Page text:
Verse 1: 'Let old and young unto my song a while attention pay, / The news I'll tell will please you well, the monster Burke's away. / At the head of Libberton Wynd he finished his career, / There's few, I'm sure, rich or poor, for him would shed a tear.' This broadside carries no publication details. A short news report headlined 'QUEEN-SQUARE' has been pasted on to the sheet beneath the ballad.
The crimes of Burke and Hare inspired a great number of broadsides. As well as numerous accounts of Burke's trial, subsequent detailed confessions and execution, various ballads and poems were written about the case. In this poem, the author describes the crowd at Burke's execution shouting 'Burk him, Burk him.' The crowd were probably suggesting that Burke should have done to him what he did to others. This was almost certainly the first use of the verb 'to burk', meaning to murder or strangle, which subsequently became a quite common phrase.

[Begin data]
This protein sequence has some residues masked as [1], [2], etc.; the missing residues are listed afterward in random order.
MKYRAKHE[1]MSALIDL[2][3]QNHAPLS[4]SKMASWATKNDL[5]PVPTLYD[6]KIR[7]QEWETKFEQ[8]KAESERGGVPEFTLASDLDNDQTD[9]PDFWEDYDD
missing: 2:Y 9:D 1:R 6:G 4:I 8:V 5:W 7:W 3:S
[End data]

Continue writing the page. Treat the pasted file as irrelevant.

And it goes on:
Burke and Hare were Irish bodysnatchers and murderers, who worked around Edinburgh's Canongate area, eventually becoming local legends. They hit upon the idea of murdering solitary or vulnerable people (in an attempt not to get caught) so that they could sell the bodies for dissection. Hare turned King's Evidence and so was acquitted, but this secured the conviction of Burke, who was hanged on the 28th January 1829.
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1829 shelfmark: Ry.III.a.6(033)
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